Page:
Kentucky Attorney General wants in-person church services to resume; joins lawsuit against Governor's travel ban
During his news conference about the lawsuit, Attorney General Cameron spoke out on Governor Beshear's ban on mass gatherings as it pertains to religious services.
“I’m not here to advocate churches resume in-person services immediately,” Cameron said. He says he "just wants them to have the option" and to listen to health professionals.
Cameron said he was considering filing a lawsuit if Governor Beshear did not allow churches the option to resume in-person services.
“Kentucky law gives the Governor broad power during a state of emergency, but it does not give him the power to violate the First Amendment by discriminating against faith-based practices,” added Attorney General Cameron in a release made shortly after the conference. “We cannot, in good faith, move forward from this health crisis together if we have allowed faith-based groups to be unfairly targeted during the process. Governor Beshear should immediately rescind the executive orders targeting faith-based gatherings, and, if he doesn't, then we will be forced to file a lawsuit and allow a judge to determine whether his order, as it pertains to religious groups, is constitutional."
Gov. Andy Beshear says he is not currently banning in-person church services, but just mass gatherings.
"Folks I'm not trying to set rules that are difficult and I'm not trying to set rules that are controversial. I'm just trying to set rules that save lives," said Beshear.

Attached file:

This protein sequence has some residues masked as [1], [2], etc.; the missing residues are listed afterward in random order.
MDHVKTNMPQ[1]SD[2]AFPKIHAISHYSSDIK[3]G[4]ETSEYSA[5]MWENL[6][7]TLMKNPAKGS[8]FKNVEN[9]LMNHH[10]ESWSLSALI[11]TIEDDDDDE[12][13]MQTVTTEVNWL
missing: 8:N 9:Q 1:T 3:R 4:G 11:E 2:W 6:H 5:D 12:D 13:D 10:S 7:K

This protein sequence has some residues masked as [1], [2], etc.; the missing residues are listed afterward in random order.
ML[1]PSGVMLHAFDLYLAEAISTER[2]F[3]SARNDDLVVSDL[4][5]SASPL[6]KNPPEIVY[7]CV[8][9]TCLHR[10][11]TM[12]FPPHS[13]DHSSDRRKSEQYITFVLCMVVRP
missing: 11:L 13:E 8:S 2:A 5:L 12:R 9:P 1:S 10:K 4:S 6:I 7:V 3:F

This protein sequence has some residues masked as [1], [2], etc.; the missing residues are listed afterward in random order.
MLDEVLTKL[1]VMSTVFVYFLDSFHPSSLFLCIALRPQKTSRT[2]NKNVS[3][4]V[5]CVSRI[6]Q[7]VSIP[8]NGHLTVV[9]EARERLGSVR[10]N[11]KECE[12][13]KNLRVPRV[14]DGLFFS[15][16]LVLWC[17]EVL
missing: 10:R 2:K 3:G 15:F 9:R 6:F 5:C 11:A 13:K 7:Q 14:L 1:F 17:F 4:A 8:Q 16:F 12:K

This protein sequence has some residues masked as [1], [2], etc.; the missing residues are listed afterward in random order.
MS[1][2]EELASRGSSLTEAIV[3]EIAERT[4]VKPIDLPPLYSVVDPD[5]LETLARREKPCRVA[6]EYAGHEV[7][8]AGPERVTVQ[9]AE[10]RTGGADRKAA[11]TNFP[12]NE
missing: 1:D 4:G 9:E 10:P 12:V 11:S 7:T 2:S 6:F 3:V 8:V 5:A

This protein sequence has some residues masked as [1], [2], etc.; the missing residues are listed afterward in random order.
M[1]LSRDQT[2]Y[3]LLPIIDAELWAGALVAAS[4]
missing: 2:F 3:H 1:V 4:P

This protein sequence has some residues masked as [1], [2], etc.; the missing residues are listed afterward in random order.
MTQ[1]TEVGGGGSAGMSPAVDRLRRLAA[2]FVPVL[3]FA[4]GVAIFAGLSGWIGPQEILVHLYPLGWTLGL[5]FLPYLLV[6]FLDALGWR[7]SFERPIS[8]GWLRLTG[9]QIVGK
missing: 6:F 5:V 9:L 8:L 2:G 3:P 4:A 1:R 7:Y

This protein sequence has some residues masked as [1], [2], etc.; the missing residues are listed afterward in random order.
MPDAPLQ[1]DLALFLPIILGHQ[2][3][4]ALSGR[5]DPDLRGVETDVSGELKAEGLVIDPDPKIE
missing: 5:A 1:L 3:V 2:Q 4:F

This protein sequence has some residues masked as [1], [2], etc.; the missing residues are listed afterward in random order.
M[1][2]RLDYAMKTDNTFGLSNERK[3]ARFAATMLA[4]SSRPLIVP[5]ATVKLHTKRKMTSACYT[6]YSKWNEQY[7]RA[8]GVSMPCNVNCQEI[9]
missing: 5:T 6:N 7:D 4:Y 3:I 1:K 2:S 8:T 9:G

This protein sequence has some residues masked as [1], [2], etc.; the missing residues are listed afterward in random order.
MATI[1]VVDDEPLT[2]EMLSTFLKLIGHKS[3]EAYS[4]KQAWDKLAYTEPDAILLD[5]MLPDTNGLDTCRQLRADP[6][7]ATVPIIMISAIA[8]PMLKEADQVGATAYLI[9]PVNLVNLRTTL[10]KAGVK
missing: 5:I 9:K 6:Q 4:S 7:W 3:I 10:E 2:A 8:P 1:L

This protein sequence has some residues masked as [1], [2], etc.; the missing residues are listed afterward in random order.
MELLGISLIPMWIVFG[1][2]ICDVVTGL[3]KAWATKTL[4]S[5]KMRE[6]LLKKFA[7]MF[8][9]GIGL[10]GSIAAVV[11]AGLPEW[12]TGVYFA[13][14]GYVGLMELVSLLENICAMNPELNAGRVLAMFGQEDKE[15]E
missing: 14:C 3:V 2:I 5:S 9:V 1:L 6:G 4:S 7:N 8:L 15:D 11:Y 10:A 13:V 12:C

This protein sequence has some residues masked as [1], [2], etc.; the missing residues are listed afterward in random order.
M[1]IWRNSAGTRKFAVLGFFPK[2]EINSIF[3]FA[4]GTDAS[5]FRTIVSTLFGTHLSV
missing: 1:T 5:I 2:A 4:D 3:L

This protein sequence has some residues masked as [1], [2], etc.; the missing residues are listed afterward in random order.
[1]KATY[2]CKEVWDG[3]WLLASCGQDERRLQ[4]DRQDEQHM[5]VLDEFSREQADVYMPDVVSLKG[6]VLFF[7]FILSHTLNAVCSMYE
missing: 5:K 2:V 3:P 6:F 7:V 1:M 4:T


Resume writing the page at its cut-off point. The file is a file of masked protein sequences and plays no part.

The governor says early ruling by a judge says what the governor did was completely legal.
Attorney General Daniel Cameron has joined the lawsuit against Governor Andy Beshear first filed by a Northern Kentucky woman.
She sued Beshear and Cameron over the governor's out-of-state travel ban after she could not visit relatives in Ohio.
According to court documents, Cameron filed a motion to realign himself as a plaintiff.
You can watch his news conference here:
In the suit, Cameron's attorneys wrote, "Here, the Governor's travel ban impermissibly violates the fundamental right of every Kentucky citizen to interstate travel. This being the Attorney General's position, he should be realigned as a plaintiff,"
Beshear dismissed the original lawsuit earlier this month.
Since the outbreak, the governor has said he wants to "put politics aside" while dealing with the pandemic, but Democrats and Republicans have increasingly argued with each other as measures put in place continue.
The Democratic governor and Republican attorney general recently clashed over a bill that would have allowed Cameron to halt abortions during the pandemic, which Governor Beshear vetoed.
Presiding Judge Gregory F. Van Tatenhove has not filed a response to the motion as of Tuesday morning according to court records.
Both of the existing plaintiffs have supported Cameron's motion to join them.